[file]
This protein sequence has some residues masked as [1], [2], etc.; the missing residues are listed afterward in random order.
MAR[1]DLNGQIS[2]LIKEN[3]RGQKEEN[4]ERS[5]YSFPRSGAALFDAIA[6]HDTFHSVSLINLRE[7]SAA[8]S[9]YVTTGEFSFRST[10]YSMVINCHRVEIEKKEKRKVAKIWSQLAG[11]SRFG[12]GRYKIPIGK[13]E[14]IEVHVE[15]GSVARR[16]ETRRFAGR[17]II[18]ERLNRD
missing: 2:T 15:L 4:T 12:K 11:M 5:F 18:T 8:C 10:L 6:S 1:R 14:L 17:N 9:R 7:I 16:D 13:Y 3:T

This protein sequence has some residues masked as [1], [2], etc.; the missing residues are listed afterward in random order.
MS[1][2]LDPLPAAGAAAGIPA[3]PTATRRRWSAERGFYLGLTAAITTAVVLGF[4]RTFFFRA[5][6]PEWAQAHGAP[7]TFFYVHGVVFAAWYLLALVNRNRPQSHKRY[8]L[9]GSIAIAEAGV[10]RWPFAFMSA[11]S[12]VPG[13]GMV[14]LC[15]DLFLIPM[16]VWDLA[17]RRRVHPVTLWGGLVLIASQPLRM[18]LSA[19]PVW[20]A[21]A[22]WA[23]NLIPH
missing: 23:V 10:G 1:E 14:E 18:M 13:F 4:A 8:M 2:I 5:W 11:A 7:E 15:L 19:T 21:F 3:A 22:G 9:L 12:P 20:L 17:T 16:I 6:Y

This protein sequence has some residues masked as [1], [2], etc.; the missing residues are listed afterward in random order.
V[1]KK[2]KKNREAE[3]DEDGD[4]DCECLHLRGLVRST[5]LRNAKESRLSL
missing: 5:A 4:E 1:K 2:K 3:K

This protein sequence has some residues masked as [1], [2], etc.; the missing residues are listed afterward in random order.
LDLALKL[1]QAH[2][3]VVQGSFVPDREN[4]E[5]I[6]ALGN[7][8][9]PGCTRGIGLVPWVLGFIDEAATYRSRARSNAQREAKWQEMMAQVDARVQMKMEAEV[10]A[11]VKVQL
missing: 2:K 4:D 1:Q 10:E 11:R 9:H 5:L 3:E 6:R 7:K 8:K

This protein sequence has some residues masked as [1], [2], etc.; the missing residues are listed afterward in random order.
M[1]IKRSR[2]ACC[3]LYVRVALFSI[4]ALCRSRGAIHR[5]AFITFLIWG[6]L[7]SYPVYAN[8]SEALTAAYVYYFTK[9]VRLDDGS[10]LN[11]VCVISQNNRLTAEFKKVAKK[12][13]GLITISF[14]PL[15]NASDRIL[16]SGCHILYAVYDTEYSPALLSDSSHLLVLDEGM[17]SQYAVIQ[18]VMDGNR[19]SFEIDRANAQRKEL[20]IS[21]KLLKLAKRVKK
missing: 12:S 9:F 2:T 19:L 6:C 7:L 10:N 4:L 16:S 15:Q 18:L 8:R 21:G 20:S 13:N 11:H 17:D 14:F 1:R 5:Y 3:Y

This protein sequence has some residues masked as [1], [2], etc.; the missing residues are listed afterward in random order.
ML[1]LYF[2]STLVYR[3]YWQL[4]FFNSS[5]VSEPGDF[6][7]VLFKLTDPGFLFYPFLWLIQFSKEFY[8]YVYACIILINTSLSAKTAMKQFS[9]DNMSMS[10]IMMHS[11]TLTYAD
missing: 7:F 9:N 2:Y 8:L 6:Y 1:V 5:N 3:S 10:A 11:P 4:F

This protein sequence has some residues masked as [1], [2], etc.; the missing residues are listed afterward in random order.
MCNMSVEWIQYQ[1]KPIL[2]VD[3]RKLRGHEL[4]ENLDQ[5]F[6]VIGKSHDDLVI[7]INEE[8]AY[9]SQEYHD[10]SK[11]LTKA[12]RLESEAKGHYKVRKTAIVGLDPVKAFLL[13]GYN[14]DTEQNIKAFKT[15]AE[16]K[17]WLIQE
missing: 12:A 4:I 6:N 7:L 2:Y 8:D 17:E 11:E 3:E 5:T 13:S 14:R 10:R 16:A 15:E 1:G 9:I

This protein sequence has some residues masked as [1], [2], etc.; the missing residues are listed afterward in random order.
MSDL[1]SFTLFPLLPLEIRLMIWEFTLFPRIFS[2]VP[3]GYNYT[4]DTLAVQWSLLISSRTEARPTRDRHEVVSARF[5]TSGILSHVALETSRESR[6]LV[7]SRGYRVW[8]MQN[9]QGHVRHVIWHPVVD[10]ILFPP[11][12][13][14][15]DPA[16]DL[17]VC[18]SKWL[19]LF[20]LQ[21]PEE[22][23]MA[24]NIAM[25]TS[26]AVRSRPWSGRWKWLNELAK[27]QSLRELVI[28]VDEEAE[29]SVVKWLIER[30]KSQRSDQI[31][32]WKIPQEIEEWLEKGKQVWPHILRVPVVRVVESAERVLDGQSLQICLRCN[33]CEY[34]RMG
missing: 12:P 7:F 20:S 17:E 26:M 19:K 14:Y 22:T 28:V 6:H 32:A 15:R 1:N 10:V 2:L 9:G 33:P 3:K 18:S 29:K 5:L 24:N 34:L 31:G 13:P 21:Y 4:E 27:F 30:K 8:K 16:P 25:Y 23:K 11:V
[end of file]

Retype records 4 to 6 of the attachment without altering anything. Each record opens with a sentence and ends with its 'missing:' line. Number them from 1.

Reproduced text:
This protein sequence has some residues masked as [1], [2], etc.; the missing residues are listed afterward in random order.
LDLALKL[1]QAH[2][3]VVQGSFVPDREN[4]E[5]I[6]ALGN[7][8][9]PGCTRGIGLVPWVLGFIDEAATYRSRARSNAQREAKWQEMMAQVDARVQMKMEAEV[10]A[11]VKVQL
missing: 2:K 4:D 1:Q 10:E 11:R 9:H 5:L 3:E 6:R 7:K 8:K

This protein sequence has some residues masked as [1], [2], etc.; the missing residues are listed afterward in random order.
M[1]IKRSR[2]ACC[3]LYVRVALFSI[4]ALCRSRGAIHR[5]AFITFLIWG[6]L[7]SYPVYAN[8]SEALTAAYVYYFTK[9]VRLDDGS[10]LN[11]VCVISQNNRLTAEFKKVAKK[12][13]GLITISF[14]PL[15]NASDRIL[16]SGCHILYAVYDTEYSPALLSDSSHLLVLDEGM[17]SQYAVIQ[18]VMDGNR[19]SFEIDRANAQRKEL[20]IS[21]KLLKLAKRVKK
missing: 12:S 9:F 2:T 19:L 6:C 7:L 10:N 4:L 16:S 15:Q 18:L 8:R 21:G 20:S 13:N 11:H 17:D 14:F 1:R 5:Y 3:Y

This protein sequence has some residues masked as [1], [2], etc.; the missing residues are listed afterward in random order.
ML[1]LYF[2]STLVYR[3]YWQL[4]FFNSS[5]VSEPGDF[6][7]VLFKLTDPGFLFYPFLWLIQFSKEFY[8]YVYACIILINTSLSAKTAMKQFS[9]DNMSMS[10]IMMHS[11]TLTYAD
missing: 7:F 9:N 2:Y 8:L 6:Y 1:V 5:N 3:S 10:A 11:P 4:F